As expected, AMD has a new high-power desktop processor on the way, and it’s a beast. The AMD Ryzen Threadripper chip is a 16-core processor with support for 32-threads.
It’s set to launch this summer.
Based on the same “Zen” architecture as the company’s recently released Ryzen 5 and Ryzen 7 chips, the new processor is expected to be branded under the Ryzen 9 name, with a top-of-the-line model featuring 16 CPU cores with base clock speeds of 3.5 GHz and boost speeds up to 3.9 GHz.
Zen chips are also multiplier unlocked, which means that there’s nothing stopping you from attempting to overclock the computer.
If there’s a down side, it’s that the upcoming Threadripper is expected to be a power-hungry 155 watt processor, but that’s hardly unexpected for a high-end desktop-class processor.
One thing to keep in mind is that not all of the things you do on a PC are optimized to take advantage of 16-core/32-thread chips, so depending on what you’re using a PC for, the real-world performance boost may not be all that noticeable over 12-core chips… or even quad-core processors.
AMD also plans to launch lower-power (and lower-performance) Ryzen 3 chips this summer, and the first Ryzen chips for mobile devices are also set to launch in the second half of 2017.
These ryzen chips are more power efficent than intel. An 8 core desktop ryzen CPU uses just as much power as a quad core kaby lake, and the performance is on another level.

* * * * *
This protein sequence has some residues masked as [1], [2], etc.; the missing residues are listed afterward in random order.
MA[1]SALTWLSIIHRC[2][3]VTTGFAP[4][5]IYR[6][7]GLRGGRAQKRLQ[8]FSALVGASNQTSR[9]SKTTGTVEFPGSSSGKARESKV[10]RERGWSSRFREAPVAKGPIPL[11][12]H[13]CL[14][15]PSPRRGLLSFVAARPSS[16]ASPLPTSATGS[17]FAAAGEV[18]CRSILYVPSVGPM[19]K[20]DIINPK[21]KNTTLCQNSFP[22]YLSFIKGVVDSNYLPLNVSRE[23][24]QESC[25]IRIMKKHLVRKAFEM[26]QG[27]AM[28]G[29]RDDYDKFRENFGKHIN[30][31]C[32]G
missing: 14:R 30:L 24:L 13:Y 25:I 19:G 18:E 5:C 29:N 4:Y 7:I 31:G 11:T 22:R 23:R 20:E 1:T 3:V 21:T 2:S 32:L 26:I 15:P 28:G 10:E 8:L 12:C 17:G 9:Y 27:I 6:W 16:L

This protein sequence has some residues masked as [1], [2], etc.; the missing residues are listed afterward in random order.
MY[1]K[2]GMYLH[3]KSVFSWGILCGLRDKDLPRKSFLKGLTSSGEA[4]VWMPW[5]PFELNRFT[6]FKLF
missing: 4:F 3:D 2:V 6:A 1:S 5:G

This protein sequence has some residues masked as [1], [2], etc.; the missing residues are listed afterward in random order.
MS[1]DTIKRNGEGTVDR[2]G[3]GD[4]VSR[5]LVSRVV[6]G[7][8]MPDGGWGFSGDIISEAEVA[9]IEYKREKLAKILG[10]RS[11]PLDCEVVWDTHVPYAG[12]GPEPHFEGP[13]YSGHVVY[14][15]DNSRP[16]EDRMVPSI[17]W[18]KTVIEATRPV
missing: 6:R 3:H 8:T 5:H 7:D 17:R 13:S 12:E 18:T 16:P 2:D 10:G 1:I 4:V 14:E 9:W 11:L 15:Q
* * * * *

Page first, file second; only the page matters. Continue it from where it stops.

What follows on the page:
Undervolted and downclocked, these ryzens are absolute monsters. Mobile parts coming later this year will be very interesting.
Are you sure?
I was under the impression that Intel still leads RyZen in terms of power drain, thermal leakage, and absolute performance when comparing like-for-like. It’s just that Intel’s products are much more expensive than AMD. And they’re also severely limited in comparison to AMD, who’s providing more and more cores, threads, and overclock-ability.
Things should reverse in 1.5 years when Ryzen V2.0 comes out with better optimisations, and built on the 10nm fabrication. Intel will stick with its +14nm FinFet at that time, and should be at the disadvantage for a year… they will concede defeat to AMD but return with 7nm fab chips the year after.
Can’t wait to have programs modified to take advantage of all these cores.
You don’t run VMs, write your own parallelized code, or even multitask? You don’t do *any* of those things? Well, that’s fine, but maybe a processor with better single core performance is a better fit for you.
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